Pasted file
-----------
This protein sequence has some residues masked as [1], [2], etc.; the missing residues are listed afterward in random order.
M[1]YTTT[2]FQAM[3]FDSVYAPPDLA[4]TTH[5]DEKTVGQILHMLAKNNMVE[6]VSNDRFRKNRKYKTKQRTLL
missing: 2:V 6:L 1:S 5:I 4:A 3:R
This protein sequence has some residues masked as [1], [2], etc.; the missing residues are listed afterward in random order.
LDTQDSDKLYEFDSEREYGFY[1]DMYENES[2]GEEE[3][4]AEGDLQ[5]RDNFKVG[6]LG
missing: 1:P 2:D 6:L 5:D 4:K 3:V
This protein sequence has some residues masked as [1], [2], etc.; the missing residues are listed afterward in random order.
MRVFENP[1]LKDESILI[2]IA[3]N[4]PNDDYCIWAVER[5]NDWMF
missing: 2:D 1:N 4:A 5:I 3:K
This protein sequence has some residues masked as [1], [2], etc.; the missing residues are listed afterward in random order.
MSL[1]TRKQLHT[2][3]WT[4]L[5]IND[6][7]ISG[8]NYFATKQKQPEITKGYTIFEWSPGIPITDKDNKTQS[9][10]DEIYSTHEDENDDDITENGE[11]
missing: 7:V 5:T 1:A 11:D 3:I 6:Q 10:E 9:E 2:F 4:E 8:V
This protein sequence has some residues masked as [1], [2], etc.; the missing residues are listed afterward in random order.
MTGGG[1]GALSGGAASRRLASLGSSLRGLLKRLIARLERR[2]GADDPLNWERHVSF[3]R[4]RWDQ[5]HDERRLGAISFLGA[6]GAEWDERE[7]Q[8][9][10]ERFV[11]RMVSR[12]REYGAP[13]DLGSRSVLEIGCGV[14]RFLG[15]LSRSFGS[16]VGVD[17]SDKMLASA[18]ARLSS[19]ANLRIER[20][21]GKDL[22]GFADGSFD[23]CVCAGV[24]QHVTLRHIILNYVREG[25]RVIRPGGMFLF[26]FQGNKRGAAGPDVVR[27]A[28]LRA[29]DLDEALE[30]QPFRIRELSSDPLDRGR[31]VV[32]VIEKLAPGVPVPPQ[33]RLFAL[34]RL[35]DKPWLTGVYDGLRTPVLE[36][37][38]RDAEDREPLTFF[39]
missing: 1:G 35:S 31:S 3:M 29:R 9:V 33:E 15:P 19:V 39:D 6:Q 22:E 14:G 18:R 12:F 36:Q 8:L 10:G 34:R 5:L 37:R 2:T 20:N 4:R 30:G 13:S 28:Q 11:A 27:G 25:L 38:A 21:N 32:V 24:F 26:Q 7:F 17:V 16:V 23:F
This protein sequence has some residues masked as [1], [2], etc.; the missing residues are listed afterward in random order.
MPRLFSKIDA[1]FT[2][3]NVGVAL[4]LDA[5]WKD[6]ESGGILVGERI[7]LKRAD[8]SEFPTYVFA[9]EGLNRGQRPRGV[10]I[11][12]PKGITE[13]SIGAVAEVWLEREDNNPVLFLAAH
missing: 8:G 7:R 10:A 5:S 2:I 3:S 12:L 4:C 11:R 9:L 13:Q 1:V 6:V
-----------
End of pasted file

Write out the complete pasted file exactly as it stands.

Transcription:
This protein sequence has some residues masked as [1], [2], etc.; the missing residues are listed afterward in random order.
M[1]YTTT[2]FQAM[3]FDSVYAPPDLA[4]TTH[5]DEKTVGQILHMLAKNNMVE[6]VSNDRFRKNRKYKTKQRTLL
missing: 2:V 6:L 1:S 5:I 4:A 3:R
This protein sequence has some residues masked as [1], [2], etc.; the missing residues are listed afterward in random order.
LDTQDSDKLYEFDSEREYGFY[1]DMYENES[2]GEEE[3][4]AEGDLQ[5]RDNFKVG[6]LG
missing: 1:P 2:D 6:L 5:D 4:K 3:V
This protein sequence has some residues masked as [1], [2], etc.; the missing residues are listed afterward in random order.
MRVFENP[1]LKDESILI[2]IA[3]N[4]PNDDYCIWAVER[5]NDWMF
missing: 2:D 1:N 4:A 5:I 3:K
This protein sequence has some residues masked as [1], [2], etc.; the missing residues are listed afterward in random order.
MSL[1]TRKQLHT[2][3]WT[4]L[5]IND[6][7]ISG[8]NYFATKQKQPEITKGYTIFEWSPGIPITDKDNKTQS[9][10]DEIYSTHEDENDDDITENGE[11]
missing: 7:V 5:T 1:A 11:D 3:I 6:Q 10:E 9:E 2:F 4:E 8:V
This protein sequence has some residues masked as [1], [2], etc.; the missing residues are listed afterward in random order.
MTGGG[1]GALSGGAASRRLASLGSSLRGLLKRLIARLERR[2]GADDPLNWERHVSF[3]R[4]RWDQ[5]HDERRLGAISFLGA[6]GAEWDERE[7]Q[8][9][10]ERFV[11]RMVSR[12]REYGAP[13]DLGSRSVLEIGCGV[14]RFLG[15]LSRSFGS[16]VGVD[17]SDKMLASA[18]ARLSS[19]ANLRIER[20][21]GKDL[22]GFADGSFD[23]CVCAGV[24]QHVTLRHIILNYVREG[25]RVIRPGGMFLF[26]FQGNKRGAAGPDVVR[27]A[28]LRA[29]DLDEALE[30]QPFRIRELSSDPLDRGR[31]VV[32]VIEKLAPGVPVPPQ[33]RLFAL[34]RL[35]DKPWLTGVYDGLRTPVLE[36][37][38]RDAEDREPLTFF[39]
missing: 1:G 35:S 31:S 3:M 29:R 9:V 33:E 15:P 19:V 39:D 6:Q 22:E 14:G 18:R 12:F 36:Q 8:L 10:G 34:R 5:L 37:R 2:T 20:N 4:R 30:G 13:S 28:Q 11:A 27:G 25:L 38:A 21:N 32:V 24:F 26:Q 7:F 17:V 16:V 23:F
This protein sequence has some residues masked as [1], [2], etc.; the missing residues are listed afterward in random order.
MPRLFSKIDA[1]FT[2][3]NVGVAL[4]LDA[5]WKD[6]ESGGILVGERI[7]LKRAD[8]SEFPTYVFA[9]EGLNRGQRPRGV[10]I[11][12]PKGITE[13]SIGAVAEVWLEREDNNPVLFLAAH
missing: 8:G 7:R 10:A 5:S 2:I 3:S 12:L 4:C 11:R 9:L 13:Q 1:V 6:V